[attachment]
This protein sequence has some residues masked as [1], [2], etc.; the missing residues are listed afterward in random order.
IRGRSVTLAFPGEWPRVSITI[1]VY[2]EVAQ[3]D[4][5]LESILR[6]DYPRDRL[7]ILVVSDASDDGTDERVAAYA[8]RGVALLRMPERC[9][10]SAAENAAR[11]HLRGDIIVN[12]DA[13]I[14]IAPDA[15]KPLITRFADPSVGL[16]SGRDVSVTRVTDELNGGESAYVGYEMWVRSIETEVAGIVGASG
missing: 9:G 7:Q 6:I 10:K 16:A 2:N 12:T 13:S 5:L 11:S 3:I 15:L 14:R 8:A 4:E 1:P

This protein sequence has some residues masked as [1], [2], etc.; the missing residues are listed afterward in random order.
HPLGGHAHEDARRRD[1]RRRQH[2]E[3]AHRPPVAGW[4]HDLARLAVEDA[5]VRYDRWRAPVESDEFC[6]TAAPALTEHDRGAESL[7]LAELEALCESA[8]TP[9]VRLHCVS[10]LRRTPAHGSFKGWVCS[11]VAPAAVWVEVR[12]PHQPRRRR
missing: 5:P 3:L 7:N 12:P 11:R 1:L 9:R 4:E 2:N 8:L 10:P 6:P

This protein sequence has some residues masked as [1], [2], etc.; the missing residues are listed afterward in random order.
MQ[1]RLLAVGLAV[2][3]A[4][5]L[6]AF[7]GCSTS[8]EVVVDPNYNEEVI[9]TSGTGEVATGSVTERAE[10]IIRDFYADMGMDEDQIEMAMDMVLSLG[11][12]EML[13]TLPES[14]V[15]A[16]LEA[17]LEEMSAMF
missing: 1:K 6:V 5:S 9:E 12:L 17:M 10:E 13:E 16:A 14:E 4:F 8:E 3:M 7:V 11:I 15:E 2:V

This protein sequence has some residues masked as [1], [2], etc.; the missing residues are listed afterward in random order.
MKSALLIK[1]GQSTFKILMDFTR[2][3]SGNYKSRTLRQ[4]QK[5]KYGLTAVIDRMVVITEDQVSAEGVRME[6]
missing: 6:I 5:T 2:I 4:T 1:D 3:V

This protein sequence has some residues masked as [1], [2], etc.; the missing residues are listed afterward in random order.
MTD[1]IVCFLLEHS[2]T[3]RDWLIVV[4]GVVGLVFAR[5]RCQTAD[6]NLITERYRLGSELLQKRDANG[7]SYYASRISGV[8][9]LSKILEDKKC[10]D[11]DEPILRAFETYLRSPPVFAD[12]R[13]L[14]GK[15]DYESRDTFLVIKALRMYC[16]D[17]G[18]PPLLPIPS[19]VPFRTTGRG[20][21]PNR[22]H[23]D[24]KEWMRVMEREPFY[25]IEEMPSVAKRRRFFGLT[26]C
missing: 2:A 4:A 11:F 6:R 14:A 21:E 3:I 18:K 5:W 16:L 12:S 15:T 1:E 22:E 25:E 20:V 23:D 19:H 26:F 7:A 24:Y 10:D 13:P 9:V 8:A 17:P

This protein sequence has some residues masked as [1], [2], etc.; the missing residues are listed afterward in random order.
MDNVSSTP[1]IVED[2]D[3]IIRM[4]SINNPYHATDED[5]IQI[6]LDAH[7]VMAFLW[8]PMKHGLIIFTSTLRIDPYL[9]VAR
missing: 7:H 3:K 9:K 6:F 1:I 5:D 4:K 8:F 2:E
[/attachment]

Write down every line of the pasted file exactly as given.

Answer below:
This protein sequence has some residues masked as [1], [2], etc.; the missing residues are listed afterward in random order.
IRGRSVTLAFPGEWPRVSITI[1]VY[2]EVAQ[3]D[4][5]LESILR[6]DYPRDRL[7]ILVVSDASDDGTDERVAAYA[8]RGVALLRMPERC[9][10]SAAENAAR[11]HLRGDIIVN[12]DA[13]I[14]IAPDA[15]KPLITRFADPSVGL[16]SGRDVSVTRVTDELNGGESAYVGYEMWVRSIETEVAGIVGASG
missing: 9:G 7:Q 6:I 10:K 16:A 2:N 12:T 13:S 5:L 11:S 3:I 15:L 14:R 8:A 4:E 1:P

This protein sequence has some residues masked as [1], [2], etc.; the missing residues are listed afterward in random order.
HPLGGHAHEDARRRD[1]RRRQH[2]E[3]AHRPPVAGW[4]HDLARLAVEDA[5]VRYDRWRAPVESDEFC[6]TAAPALTEHDRGAESL[7]LAELEALCESA[8]TP[9]VRLHCVS[10]LRRTPAHGSFKGWVCS[11]VAPAAVWVEVR[12]PHQPRRRR
missing: 5:P 3:L 7:N 12:P 11:R 1:L 9:R 4:E 2:N 8:L 10:P 6:P

This protein sequence has some residues masked as [1], [2], etc.; the missing residues are listed afterward in random order.
MQ[1]RLLAVGLAV[2][3]A[4][5]L[6]AF[7]GCSTS[8]EVVVDPNYNEEVI[9]TSGTGEVATGSVTERAE[10]IIRDFYADMGMDEDQIEMAMDMVLSLG[11][12]EML[13]TLPES[14]V[15]A[16]LEA[17]LEEMSAMF
missing: 1:K 6:V 5:S 9:E 12:L 17:M 10:E 13:E 16:A 14:E 4:F 8:E 3:M 7:V 11:I 15:E 2:V

This protein sequence has some residues masked as [1], [2], etc.; the missing residues are listed afterward in random order.
MKSALLIK[1]GQSTFKILMDFTR[2][3]SGNYKSRTLRQ[4]QK[5]KYGLTAVIDRMVVITEDQVSAEGVRME[6]
missing: 6:I 5:T 2:I 4:T 1:D 3:V

This protein sequence has some residues masked as [1], [2], etc.; the missing residues are listed afterward in random order.
MTD[1]IVCFLLEHS[2]T[3]RDWLIVV[4]GVVGLVFAR[5]RCQTAD[6]NLITERYRLGSELLQKRDANG[7]SYYASRISGV[8][9]LSKILEDKKC[10]D[11]DEPILRAFETYLRSPPVFAD[12]R[13]L[14]GK[15]DYESRDTFLVIKALRMYC[16]D[17]G[18]PPLLPIPS[19]VPFRTTGRG[20][21]PNR[22]H[23]D[24]KEWMRVMEREPFY[25]IEEMPSVAKRRRFFGLT[26]C
missing: 2:A 4:A 11:F 6:R 14:A 21:E 3:I 18:K 5:W 16:L 12:S 15:T 1:E 22:E 25:E 20:V 23:D 19:H 26:F 7:A 24:Y 10:D 13:P 9:V 8:A 17:P

This protein sequence has some residues masked as [1], [2], etc.; the missing residues are listed afterward in random order.
MDNVSSTP[1]IVED[2]D[3]IIRM[4]SINNPYHATDED[5]IQI[6]LDAH[7]VMAFLW[8]PMKHGLIIFTSTLRIDPYL[9]VAR
missing: 7:H 3:K 9:K 6:F 1:I 5:D 4:K 8:F 2:E